Are Bonds a Risky Investment?
Bonds offered by various companies are often a part of a balanced portfolio and they can provide a good degree of stability to it. Corporate bonds make up the largest form of bond types and there are different kinds that you can buy. Special care needs to be given, though, if you are going to buy them safely because there are some risks attached. By understanding what the risks are, you will be able to reduce those risks and get much better returns.
The Default Risk
This occurs when you buy bonds in a company and it is not able to produce the expected or predicted profit that it needs to pay back the money from them. When this happens, the company is in default for its bond program. You can greatly reduce the risk from default by investigating the financial rating of the company with organizations such as Standard & Poor's.
In some cases the assets of a corporation are tied to the collateral for the bonds. If this is the case and the company defaults, then the assets will have to be sold and the money will be distributed to those according to priority.
The Risk of a Call Back
Some companies offer corporate bonds that have a call back clause in them. This enables the company to recall them before the maturity date - and pay you the principal and a little more. If a call back option is in the bond features, there are set dates when this can occur. You can eliminate this risk totally by checking to see if it is in the terms of the bond; and if so, then by avoiding them completely.
Corporate bond rates are fixed when you buy them. This means that you will continue to get the same interest rate no matter what happens in the market. If the market rate should increase and you try and resell the bonds, you will find that new bonds having a higher interest rate will often sell before you can sell yours, which also means that you will have to sell yours at a discount. You can reduce this risk by carefully watching the interest rates and buying or selling accordingly.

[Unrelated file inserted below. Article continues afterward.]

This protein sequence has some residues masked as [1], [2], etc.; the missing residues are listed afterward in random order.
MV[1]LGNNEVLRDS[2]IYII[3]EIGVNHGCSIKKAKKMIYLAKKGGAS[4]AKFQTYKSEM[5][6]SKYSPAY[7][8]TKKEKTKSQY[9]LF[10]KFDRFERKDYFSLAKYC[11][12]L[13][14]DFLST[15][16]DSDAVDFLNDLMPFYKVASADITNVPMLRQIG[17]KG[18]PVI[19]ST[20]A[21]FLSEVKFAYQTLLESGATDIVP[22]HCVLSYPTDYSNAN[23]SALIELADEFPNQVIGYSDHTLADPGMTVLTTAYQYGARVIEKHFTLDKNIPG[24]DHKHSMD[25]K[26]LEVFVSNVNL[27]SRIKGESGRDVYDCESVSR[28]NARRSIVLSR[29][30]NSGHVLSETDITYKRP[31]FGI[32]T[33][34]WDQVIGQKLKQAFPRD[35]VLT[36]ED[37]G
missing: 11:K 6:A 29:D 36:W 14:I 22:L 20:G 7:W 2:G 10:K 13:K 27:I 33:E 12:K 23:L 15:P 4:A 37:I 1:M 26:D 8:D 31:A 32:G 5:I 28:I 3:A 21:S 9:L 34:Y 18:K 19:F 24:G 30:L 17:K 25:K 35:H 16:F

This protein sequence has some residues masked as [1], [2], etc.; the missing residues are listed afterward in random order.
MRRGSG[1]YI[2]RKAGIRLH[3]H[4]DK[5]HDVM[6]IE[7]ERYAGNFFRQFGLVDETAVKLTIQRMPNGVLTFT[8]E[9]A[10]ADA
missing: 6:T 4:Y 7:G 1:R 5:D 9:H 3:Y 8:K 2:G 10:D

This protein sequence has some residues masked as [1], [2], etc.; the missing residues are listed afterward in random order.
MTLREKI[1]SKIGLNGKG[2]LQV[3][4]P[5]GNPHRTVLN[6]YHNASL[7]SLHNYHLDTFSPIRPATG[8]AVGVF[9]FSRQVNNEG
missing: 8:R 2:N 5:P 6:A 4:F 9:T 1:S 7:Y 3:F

The Supply Risk
If the company continues to offer a lot of bonds on the market, then this could easily decrease the demand for your corporate issue, simply because market rates may have raised the interest rates. This would create a demand for those with higher interest rates, making it difficult to sell yours with lower rates.
The Company's Ratings May Change
The major ratings companies - Moody's, Fitch, and Standard & Poor's - may change the rating of a company's ability to pay. If they lower the rating of a company, then this could definitely lower the value of your investment. This can be caused by many factors, but it does not necessarily mean that you should sell at a lower price. It is possible that the lower rating could be temporary due to some extenuating circumstance, and then the value may return or go even higher. You will have to make this decision and determine whether to try and sell or not.
The Risk of Changes in Taxes
The way that taxes change from time to time can make having bonds a risky proposition. Some tax changes could affect a bond's value and this could happen quickly when new tax laws are passed. The only way to avoid this risk is to keep an eye on proposed tax laws that might affect your bonds, and sell them if need be.
Increased Risk with High-Yield
Corporate bonds that are referred to as high-yield are a greater risk than those that are investment grade. High-yield bonds are usually offered by companies that do not yet have a good rating of financial stability or the ability to ensure paying them back.
Investing in corporate bonds is a great way to add stability to your investment portfolio, but it is not for everyone. There is a much greater risk with this type when compared to either government or municipal bonds. Investigating a company and the bonds available, as well as their features, can help you get safer investments.
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